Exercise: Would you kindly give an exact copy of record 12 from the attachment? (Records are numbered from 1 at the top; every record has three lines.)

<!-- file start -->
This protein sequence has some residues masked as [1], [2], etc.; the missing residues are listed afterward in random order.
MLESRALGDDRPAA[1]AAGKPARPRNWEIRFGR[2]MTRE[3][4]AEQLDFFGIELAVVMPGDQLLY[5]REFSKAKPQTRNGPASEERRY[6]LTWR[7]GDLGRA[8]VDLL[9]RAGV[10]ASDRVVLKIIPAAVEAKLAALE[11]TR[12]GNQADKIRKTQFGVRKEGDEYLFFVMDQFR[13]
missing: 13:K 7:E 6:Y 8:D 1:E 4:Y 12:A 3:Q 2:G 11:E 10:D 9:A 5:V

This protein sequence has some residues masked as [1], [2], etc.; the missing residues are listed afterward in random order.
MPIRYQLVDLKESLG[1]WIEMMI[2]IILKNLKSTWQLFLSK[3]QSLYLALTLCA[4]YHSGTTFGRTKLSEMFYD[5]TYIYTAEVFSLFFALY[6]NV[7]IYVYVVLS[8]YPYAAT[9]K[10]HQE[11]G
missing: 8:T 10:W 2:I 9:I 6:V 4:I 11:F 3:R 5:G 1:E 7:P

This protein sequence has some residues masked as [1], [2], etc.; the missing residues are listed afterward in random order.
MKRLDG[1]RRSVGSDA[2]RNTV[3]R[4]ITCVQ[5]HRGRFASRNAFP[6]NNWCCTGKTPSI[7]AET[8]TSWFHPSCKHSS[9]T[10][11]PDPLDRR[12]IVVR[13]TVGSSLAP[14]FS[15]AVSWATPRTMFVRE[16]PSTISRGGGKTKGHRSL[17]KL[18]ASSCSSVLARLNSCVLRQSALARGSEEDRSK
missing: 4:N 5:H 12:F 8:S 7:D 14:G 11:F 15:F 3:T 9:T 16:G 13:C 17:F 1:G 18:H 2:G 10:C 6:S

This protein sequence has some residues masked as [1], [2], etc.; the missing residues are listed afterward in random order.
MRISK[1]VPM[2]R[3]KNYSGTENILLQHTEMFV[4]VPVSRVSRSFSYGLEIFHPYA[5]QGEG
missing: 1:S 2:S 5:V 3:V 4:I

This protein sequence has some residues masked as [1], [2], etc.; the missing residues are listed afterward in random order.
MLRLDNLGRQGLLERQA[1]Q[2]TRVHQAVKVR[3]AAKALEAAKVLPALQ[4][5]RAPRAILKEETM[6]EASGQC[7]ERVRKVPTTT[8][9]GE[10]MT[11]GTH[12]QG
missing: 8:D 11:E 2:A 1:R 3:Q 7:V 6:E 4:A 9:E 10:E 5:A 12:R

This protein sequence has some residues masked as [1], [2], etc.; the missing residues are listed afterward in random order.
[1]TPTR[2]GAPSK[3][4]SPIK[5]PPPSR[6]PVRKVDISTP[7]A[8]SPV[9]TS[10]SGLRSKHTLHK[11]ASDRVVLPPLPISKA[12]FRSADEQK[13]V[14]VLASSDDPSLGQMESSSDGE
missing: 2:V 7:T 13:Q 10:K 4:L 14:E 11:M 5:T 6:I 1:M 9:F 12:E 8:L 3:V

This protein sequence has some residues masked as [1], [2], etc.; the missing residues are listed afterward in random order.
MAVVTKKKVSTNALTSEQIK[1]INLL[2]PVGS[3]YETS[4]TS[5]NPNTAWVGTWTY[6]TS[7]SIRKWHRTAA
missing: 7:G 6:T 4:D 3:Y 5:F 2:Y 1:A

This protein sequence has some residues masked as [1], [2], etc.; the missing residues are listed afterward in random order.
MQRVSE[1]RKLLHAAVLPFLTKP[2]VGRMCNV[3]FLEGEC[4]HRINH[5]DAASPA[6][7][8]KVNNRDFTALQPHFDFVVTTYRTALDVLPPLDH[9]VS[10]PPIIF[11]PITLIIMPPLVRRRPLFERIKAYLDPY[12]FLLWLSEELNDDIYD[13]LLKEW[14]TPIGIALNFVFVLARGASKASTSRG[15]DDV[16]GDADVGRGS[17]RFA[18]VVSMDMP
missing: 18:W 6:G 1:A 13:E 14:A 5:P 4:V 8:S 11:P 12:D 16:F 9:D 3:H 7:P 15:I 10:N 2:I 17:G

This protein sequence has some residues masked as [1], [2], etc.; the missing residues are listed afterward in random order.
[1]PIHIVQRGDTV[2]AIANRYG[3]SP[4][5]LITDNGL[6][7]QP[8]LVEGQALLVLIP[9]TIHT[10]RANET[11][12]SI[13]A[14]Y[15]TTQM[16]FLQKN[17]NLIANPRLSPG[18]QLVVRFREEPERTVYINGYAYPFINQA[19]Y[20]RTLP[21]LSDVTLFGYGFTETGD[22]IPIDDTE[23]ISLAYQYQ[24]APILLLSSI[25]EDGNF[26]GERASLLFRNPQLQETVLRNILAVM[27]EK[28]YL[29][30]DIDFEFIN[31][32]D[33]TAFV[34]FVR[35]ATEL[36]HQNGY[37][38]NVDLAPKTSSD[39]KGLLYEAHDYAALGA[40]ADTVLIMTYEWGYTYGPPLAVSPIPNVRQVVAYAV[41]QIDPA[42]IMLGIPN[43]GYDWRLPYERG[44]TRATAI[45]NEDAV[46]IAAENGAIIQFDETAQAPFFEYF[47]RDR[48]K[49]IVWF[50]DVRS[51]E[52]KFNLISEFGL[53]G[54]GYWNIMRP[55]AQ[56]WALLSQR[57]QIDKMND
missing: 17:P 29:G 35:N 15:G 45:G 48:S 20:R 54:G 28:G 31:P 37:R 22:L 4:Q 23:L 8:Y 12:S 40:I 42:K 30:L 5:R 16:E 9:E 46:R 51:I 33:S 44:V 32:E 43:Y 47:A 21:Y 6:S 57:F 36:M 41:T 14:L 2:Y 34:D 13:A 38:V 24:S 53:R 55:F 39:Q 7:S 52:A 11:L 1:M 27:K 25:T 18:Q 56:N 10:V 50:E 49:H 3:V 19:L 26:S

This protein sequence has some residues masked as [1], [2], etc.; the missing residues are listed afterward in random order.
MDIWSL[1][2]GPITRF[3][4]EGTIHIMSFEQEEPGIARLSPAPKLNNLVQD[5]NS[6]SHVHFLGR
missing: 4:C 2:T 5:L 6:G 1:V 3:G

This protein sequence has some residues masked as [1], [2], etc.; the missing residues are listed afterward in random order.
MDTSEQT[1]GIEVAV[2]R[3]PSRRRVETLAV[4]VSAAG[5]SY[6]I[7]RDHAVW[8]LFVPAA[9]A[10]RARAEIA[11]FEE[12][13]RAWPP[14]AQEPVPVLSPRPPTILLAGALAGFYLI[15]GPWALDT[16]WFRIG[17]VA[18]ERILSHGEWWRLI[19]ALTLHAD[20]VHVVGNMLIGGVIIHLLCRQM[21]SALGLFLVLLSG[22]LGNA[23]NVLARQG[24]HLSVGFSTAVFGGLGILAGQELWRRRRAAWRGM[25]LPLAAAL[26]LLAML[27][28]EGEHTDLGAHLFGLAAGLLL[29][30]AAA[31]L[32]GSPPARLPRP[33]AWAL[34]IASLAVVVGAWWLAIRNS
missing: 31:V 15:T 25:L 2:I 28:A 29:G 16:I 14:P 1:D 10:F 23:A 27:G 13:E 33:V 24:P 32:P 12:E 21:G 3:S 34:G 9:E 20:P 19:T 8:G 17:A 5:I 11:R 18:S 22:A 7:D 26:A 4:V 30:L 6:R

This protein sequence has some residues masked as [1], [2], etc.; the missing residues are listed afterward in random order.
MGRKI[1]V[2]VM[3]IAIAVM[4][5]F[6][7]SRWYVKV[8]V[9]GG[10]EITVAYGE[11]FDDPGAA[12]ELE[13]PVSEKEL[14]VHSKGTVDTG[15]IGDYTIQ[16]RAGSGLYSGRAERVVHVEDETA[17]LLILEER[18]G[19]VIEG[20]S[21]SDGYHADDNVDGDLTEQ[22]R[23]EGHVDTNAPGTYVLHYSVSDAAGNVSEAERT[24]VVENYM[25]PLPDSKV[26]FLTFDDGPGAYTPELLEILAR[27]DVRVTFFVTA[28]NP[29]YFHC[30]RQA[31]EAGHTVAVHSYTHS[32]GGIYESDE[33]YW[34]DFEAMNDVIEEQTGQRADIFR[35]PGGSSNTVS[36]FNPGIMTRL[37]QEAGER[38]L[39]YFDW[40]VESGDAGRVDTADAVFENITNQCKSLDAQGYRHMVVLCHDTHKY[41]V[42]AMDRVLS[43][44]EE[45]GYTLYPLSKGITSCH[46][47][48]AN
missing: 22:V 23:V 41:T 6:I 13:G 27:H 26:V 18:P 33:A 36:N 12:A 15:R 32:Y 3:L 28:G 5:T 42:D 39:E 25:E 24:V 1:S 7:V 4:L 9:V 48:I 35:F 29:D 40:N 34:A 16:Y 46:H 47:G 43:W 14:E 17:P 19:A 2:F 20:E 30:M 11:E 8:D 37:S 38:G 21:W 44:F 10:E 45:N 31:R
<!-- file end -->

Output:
This protein sequence has some residues masked as [1], [2], etc.; the missing residues are listed afterward in random order.
MGRKI[1]V[2]VM[3]IAIAVM[4][5]F[6][7]SRWYVKV[8]V[9]GG[10]EITVAYGE[11]FDDPGAA[12]ELE[13]PVSEKEL[14]VHSKGTVDTG[15]IGDYTIQ[16]RAGSGLYSGRAERVVHVEDETA[17]LLILEER[18]G[19]VIEG[20]S[21]SDGYHADDNVDGDLTEQ[22]R[23]EGHVDTNAPGTYVLHYSVSDAAGNVSEAERT[24]VVENYM[25]PLPDSKV[26]FLTFDDGPGAYTPELLEILAR[27]DVRVTFFVTA[28]NP[29]YFHC[30]RQA[31]EAGHTVAVHSYTHS[32]GGIYESDE[33]YW[34]DFEAMNDVIEEQTGQRADIFR[35]PGGSSNTVS[36]FNPGIMTRL[37]QEAGER[38]L[39]YFDW[40]VESGDAGRVDTADAVFENITNQCKSLDAQGYRHMVVLCHDTHKY[41]V[42]AMDRVLS[43][44]EE[45]GYTLYPLSKGITSCH[46][47][48]AN
missing: 22:V 23:V 41:T 6:I 13:G 27:H 26:V 18:P 33:A 36:N 12:A 15:R 32:Y 3:L 28:G 5:T 42:D 39:E 25:E 24:V 1:S 7:V 4:L 9:V 48:I 35:F 29:D 40:N 34:A 16:Y 46:H 47:G 43:W 14:E 17:P 19:A 2:F 20:E 30:M 11:E 8:D 37:S 38:G 21:W 44:F 10:E 45:N 31:R